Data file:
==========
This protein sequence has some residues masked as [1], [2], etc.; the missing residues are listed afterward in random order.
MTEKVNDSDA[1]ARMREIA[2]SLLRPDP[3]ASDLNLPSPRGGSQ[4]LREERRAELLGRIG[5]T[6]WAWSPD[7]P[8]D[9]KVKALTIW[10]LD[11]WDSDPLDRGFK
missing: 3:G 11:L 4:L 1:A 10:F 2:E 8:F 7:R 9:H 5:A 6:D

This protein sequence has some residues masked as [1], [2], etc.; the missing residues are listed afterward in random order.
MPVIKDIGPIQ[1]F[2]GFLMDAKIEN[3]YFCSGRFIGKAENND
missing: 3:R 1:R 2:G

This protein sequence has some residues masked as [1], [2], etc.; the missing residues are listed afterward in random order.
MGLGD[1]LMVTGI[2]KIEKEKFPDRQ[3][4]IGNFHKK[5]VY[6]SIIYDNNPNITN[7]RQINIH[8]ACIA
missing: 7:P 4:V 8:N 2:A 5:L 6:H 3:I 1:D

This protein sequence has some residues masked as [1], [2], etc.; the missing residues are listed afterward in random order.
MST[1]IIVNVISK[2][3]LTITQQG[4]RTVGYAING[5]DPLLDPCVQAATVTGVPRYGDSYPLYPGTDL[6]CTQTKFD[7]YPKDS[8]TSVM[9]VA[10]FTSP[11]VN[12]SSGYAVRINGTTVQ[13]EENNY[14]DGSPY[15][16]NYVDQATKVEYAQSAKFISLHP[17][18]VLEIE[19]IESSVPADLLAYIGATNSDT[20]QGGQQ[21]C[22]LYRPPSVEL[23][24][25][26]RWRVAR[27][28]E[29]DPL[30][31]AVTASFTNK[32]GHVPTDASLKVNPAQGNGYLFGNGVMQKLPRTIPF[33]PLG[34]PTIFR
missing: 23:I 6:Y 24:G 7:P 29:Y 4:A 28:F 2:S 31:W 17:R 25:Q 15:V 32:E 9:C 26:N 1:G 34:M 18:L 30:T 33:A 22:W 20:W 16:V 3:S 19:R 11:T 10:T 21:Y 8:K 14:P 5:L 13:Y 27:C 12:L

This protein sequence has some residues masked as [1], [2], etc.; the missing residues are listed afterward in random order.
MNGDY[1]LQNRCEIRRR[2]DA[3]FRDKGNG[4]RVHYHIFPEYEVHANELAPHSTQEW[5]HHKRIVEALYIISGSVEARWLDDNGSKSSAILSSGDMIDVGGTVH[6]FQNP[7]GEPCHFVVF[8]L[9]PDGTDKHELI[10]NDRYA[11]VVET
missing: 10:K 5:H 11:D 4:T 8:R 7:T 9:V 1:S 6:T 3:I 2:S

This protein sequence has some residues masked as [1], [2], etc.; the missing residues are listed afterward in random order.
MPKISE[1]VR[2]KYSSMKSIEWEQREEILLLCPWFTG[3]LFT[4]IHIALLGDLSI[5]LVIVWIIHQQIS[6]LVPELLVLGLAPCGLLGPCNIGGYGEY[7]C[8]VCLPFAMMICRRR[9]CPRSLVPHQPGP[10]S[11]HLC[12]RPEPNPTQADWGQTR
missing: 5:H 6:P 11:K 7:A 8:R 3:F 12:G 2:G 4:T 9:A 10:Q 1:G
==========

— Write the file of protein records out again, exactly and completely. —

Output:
This protein sequence has some residues masked as [1], [2], etc.; the missing residues are listed afterward in random order.
MTEKVNDSDA[1]ARMREIA[2]SLLRPDP[3]ASDLNLPSPRGGSQ[4]LREERRAELLGRIG[5]T[6]WAWSPD[7]P[8]D[9]KVKALTIW[10]LD[11]WDSDPLDRGFK
missing: 3:G 11:L 4:L 1:A 10:F 2:E 8:F 7:R 9:H 5:A 6:D

This protein sequence has some residues masked as [1], [2], etc.; the missing residues are listed afterward in random order.
MPVIKDIGPIQ[1]F[2]GFLMDAKIEN[3]YFCSGRFIGKAENND
missing: 3:R 1:R 2:G

This protein sequence has some residues masked as [1], [2], etc.; the missing residues are listed afterward in random order.
MGLGD[1]LMVTGI[2]KIEKEKFPDRQ[3][4]IGNFHKK[5]VY[6]SIIYDNNPNITN[7]RQINIH[8]ACIA
missing: 7:P 4:V 8:N 2:A 5:L 6:H 3:I 1:D

This protein sequence has some residues masked as [1], [2], etc.; the missing residues are listed afterward in random order.
MST[1]IIVNVISK[2][3]LTITQQG[4]RTVGYAING[5]DPLLDPCVQAATVTGVPRYGDSYPLYPGTDL[6]CTQTKFD[7]YPKDS[8]TSVM[9]VA[10]FTSP[11]VN[12]SSGYAVRINGTTVQ[13]EENNY[14]DGSPY[15][16]NYVDQATKVEYAQSAKFISLHP[17][18]VLEIE[19]IESSVPADLLAYIGATNSDT[20]QGGQQ[21]C[22]LYRPPSVEL[23][24][25][26]RWRVAR[27][28]E[29]DPL[30][31]AVTASFTNK[32]GHVPTDASLKVNPAQGNGYLFGNGVMQKLPRTIPF[33]PLG[34]PTIFR
missing: 23:I 6:Y 24:G 7:P 29:Y 4:A 28:F 2:S 31:W 17:R 25:Q 15:V 32:E 9:C 26:N 1:G 34:M 18:L 30:T 33:A 22:W 20:W 16:V 3:S 19:R 11:T 10:T 21:Y 8:K 14:P 5:L 13:Y 27:C 12:L

This protein sequence has some residues masked as [1], [2], etc.; the missing residues are listed afterward in random order.
MNGDY[1]LQNRCEIRRR[2]DA[3]FRDKGNG[4]RVHYHIFPEYEVHANELAPHSTQEW[5]HHKRIVEALYIISGSVEARWLDDNGSKSSAILSSGDMIDVGGTVH[6]FQNP[7]GEPCHFVVF[8]L[9]PDGTDKHELI[10]NDRYA[11]VVET
missing: 10:K 5:H 11:D 4:T 8:R 7:T 9:V 1:S 6:T 3:I 2:S

This protein sequence has some residues masked as [1], [2], etc.; the missing residues are listed afterward in random order.
MPKISE[1]VR[2]KYSSMKSIEWEQREEILLLCPWFTG[3]LFT[4]IHIALLGDLSI[5]LVIVWIIHQQIS[6]LVPELLVLGLAPCGLLGPCNIGGYGEY[7]C[8]VCLPFAMMICRRR[9]CPRSLVPHQPGP[10]S[11]HLC[12]RPEPNPTQADWGQTR
missing: 5:H 6:P 11:K 7:A 8:R 3:F 12:G 2:G 4:T 9:A 10:Q 1:G